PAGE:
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I was checking the RFC's after wondering for some time. In RFC 4226 - HOTP: An HMAC-Based One-Time Password Algorithm, it states on the appendix:

A simple enhancement in terms of security would be to extract more digits from the HMAC-SHA-1 value.

For instance, calculating the HOTP value modulo 10^8 to build an 8- digit HOTP value would reduce the probability of success of the adversary from sv/10^6 to sv/10^8.

This could give the opportunity to improve usability, e.g., by increasing T and/or s, while still achieving a better security overall. For instance, s = 10 and 10v/10^8 = v/10^7 < v/10^6 which is the theoretical optimum for 6-digit code when s = 1.

While checking implementations, I don't realize what's the problem with extracting 8 (or more) digits from the HMAC-SHA1 result.

Is this merely a matter of improving the user experience by saving the user from writing 10 digits instead of 4? or is there a mathematical reason that I'm missing?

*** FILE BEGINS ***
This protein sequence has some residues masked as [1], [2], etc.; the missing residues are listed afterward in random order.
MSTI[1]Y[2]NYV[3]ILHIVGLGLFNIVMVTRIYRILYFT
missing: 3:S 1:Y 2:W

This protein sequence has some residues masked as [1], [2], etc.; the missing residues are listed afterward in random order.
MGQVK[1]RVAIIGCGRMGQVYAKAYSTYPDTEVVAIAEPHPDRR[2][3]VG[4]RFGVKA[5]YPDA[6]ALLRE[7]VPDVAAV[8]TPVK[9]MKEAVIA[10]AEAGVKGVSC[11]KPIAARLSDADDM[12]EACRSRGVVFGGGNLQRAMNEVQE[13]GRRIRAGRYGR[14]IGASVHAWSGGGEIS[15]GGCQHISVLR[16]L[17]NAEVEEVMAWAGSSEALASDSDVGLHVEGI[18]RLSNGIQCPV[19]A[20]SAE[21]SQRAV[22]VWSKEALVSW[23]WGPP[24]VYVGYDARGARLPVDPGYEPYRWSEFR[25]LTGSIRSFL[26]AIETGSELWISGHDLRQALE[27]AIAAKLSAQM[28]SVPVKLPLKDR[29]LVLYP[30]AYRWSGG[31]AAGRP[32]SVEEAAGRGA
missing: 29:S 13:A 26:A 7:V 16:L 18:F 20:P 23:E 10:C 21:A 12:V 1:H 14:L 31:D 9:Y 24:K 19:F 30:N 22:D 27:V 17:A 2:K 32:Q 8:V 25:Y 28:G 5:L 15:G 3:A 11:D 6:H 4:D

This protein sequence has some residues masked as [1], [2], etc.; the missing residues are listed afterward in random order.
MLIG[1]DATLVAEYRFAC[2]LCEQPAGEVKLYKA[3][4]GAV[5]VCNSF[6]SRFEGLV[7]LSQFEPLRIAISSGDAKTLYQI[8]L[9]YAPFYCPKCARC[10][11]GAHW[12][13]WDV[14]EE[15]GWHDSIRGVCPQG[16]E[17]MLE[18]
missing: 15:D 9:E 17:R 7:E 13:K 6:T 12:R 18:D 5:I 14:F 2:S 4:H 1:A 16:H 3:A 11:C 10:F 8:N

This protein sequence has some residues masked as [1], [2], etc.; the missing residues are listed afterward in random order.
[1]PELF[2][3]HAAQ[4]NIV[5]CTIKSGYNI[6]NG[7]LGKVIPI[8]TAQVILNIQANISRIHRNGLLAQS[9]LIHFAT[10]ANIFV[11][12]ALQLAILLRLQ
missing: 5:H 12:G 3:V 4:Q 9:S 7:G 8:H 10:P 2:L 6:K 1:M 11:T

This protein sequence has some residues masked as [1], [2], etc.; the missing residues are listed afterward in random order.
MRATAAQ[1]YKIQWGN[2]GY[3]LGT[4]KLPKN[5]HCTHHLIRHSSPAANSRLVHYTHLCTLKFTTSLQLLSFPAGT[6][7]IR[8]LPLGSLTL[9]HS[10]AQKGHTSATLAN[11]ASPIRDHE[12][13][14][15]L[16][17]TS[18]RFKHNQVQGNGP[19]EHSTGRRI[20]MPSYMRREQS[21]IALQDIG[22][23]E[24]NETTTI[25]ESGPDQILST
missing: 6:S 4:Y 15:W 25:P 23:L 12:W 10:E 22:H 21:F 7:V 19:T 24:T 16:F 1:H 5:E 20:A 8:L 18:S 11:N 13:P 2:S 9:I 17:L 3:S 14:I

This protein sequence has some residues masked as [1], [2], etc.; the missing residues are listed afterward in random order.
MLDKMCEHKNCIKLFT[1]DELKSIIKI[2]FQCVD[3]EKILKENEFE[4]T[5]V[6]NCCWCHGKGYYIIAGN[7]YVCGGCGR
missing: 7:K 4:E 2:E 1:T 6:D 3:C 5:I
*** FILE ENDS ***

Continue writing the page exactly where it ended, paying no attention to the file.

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Why stop at 8 digits? 10 digits will be even more secure. Or 12. The output of the HOTP algorithm is 160 bits so you could go all the way to about 48 digits.

Bottom line: 6 digits is secure enough for most applications and that is all that counts. Any more is inconvenient for the user and slightly more expensive when used in a hardware token (8 digit display versus 6 digit display) .

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It is for user experience reasons, as you surmise, but the security is not compromised as much as you may think.

Most implementations use 6 digit HOTP/TOTP schemes and design their implementation of the scheme to give them a security level they are comfortable with.

For HOTP, the key parameter that allows 6 digits to be secure enough is the throttling behavior. When combined with a sensible look-ahead window size $s$, the probability of a brute force attack succeeding is low enough as the account or client will be unable to attempt a large number of guesses.

The throttling argument for TOTP is the same, as it is based on HOTP. The security calculation differs but the same principles apply.

The converse of course is that inappropriate selection of look-ahead/behind or throttling behavior does indeed open up a 6 digit decimal OTP to brute force attacks with high probability of success.

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